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Aug. 1 (Bloomberg) -- Prime Minister Manmohan Singh’s push to deepen India’s welfare system may divert focus from the investment and regulatory changes needed to sustain an economic transformation that he unleashed two decades ago.
The government is expanding education and rural jobs plans whose costs could swell by almost 2 percentage points of gross domestic product, International Monetary Fund estimates show. Singh also aims to submit a bill in the parliamentary session that started today securing low-cost food for more than 800 million people, more than the combined U.S. and euro-area population.
While embracing such populist measures may help shore up support for a government roiled by corruption charges, it means proposals to boost investment and overhaul tax and land-use laws risk languishing, analysts said. By contrast, Singh as finance minister 20 years ago attacked regulatory burdens that held back private companies, helping propel a 247 percent surge in GDP.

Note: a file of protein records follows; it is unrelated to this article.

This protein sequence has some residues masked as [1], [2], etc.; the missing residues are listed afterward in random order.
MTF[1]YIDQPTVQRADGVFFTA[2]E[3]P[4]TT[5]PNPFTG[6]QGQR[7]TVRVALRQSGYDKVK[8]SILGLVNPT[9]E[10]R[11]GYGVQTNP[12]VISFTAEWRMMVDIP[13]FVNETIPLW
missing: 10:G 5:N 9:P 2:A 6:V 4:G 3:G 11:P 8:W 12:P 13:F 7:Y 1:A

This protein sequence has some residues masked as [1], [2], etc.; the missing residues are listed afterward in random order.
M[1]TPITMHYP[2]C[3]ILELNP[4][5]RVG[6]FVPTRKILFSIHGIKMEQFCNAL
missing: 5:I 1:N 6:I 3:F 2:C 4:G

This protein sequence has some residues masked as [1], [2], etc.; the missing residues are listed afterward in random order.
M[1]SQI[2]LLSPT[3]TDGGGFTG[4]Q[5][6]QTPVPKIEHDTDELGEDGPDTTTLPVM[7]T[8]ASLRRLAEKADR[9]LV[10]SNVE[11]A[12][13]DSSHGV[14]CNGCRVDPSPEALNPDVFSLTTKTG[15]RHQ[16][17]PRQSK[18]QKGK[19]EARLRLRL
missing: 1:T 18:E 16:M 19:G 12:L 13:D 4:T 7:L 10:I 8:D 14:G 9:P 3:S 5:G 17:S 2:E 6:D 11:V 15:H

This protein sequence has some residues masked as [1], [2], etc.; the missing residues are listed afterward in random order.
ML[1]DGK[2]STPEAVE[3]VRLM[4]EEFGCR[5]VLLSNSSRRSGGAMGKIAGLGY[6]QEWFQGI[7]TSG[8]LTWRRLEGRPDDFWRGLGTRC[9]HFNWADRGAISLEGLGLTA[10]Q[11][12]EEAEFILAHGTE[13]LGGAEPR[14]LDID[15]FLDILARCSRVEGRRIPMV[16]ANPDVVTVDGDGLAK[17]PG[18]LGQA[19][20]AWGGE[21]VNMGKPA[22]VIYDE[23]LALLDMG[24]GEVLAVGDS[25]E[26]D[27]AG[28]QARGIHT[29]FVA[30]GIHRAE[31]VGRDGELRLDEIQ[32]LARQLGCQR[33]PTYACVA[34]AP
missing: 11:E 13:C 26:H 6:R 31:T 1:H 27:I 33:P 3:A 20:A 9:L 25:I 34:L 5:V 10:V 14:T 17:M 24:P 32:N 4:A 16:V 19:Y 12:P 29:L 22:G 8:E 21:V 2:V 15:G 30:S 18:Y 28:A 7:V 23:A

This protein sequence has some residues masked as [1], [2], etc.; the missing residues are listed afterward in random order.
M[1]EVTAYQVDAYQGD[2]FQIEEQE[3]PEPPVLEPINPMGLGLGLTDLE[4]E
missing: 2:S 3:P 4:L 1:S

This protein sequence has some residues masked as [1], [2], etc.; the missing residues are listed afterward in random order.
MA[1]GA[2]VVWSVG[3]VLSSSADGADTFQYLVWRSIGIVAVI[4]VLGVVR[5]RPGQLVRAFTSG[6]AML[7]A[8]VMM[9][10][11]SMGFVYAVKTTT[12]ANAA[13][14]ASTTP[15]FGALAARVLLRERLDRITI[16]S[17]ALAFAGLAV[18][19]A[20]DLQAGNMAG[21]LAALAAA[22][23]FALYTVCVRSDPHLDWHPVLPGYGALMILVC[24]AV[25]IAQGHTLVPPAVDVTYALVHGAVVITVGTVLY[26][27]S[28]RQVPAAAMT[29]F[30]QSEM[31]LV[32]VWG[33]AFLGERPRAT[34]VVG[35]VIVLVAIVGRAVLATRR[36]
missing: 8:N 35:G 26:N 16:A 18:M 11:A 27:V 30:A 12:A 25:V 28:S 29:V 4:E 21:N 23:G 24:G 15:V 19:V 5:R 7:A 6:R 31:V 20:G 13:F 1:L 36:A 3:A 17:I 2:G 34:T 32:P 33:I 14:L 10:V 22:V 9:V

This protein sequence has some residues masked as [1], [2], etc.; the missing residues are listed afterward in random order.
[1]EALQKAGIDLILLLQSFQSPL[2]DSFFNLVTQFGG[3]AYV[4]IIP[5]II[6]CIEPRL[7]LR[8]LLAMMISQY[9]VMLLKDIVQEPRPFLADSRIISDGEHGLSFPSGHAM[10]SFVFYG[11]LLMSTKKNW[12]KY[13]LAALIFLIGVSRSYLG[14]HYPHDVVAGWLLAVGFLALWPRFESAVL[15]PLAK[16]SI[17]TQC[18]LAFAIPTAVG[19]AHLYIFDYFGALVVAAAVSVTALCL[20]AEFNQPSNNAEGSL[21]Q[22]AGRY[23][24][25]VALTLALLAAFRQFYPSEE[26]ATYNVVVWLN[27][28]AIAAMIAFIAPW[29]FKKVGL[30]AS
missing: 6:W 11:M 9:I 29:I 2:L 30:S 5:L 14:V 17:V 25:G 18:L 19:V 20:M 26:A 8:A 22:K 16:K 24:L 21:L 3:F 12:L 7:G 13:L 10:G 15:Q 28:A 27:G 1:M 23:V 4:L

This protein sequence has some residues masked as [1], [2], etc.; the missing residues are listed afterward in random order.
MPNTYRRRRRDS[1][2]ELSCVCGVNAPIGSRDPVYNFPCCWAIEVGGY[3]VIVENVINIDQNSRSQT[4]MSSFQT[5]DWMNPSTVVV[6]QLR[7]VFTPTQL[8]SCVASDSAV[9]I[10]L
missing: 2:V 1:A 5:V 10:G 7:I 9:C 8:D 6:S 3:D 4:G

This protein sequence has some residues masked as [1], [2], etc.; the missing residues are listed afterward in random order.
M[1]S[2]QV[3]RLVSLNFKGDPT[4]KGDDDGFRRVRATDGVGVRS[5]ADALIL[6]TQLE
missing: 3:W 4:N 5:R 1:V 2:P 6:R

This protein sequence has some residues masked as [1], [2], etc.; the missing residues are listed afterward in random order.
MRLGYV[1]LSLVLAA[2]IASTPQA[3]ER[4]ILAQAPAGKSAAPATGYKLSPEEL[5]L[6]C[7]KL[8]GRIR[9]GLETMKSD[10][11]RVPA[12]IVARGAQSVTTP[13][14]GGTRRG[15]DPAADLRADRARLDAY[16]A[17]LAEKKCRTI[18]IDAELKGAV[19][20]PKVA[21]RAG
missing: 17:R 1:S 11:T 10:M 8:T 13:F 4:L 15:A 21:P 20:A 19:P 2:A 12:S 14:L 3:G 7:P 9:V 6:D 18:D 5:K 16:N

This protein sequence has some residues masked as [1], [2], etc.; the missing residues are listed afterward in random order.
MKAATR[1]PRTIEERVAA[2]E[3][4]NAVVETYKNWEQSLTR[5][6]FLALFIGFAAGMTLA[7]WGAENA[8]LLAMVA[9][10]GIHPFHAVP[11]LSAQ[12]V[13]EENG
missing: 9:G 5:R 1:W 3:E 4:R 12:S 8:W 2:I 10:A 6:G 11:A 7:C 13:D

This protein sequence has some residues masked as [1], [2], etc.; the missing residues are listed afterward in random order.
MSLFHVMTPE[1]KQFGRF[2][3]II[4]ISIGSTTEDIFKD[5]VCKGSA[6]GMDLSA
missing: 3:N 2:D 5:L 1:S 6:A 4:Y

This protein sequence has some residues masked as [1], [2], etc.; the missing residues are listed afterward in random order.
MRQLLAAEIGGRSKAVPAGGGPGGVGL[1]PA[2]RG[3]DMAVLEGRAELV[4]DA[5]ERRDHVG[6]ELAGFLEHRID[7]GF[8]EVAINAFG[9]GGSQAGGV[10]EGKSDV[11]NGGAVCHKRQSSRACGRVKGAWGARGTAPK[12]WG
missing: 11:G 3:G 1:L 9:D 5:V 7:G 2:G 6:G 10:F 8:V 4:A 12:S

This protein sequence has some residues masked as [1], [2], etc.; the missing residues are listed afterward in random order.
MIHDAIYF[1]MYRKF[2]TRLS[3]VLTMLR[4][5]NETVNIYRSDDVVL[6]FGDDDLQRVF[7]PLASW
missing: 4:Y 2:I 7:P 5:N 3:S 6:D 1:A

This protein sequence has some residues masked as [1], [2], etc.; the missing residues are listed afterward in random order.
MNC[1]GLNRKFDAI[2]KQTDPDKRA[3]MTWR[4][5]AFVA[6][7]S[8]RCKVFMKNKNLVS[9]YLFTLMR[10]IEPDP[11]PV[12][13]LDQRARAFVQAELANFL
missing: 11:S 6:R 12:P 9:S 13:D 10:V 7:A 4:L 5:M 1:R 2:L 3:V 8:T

“While the government has succeeded in building a safety net for the poor which is probably the most extensive for any nation at India’s per-capita income level, it has come at the cost of enhancing the investment environment,” said Jahangir Aziz, an economist at JPMorgan Chase & Co. who used to work at the finance ministry and the IMF.
India is losing about 2.5 percentage points in growth a year from regulations and approval requirements that deter investment in roads, ports and power generation, and labor laws that hinder firing, Credit Suisse Group AG estimates.
The Federation of Indian Chambers of Commerce and Industry, one of the nation’s two largest business lobbies, wants priorities set on agriculture investment -- to prevent 40 percent of India’s food from going to waste, an attack on corruption and overhaul of labor laws, said Harsh Mariwala, president of the New Delhi-based group.
“We are not big-bang reformers,” Montek Singh Ahluwalia, the prime minister’s top economic aide, said in an interview July 19. “A lot of what needs to be done is in the works.”
Two decades ago, the attitude was different. As Singh stood to address parliament on July 24, 1991, as finance minister, India was on the brink of defaulting on some of its $84 billion in overseas debt. Paraphrasing French novelist Victor Hugo, he said “no power on earth can stop an idea whose time has come,” as he outlined plans to pare back the system of business permits and quotas dubbed the “License Raj.”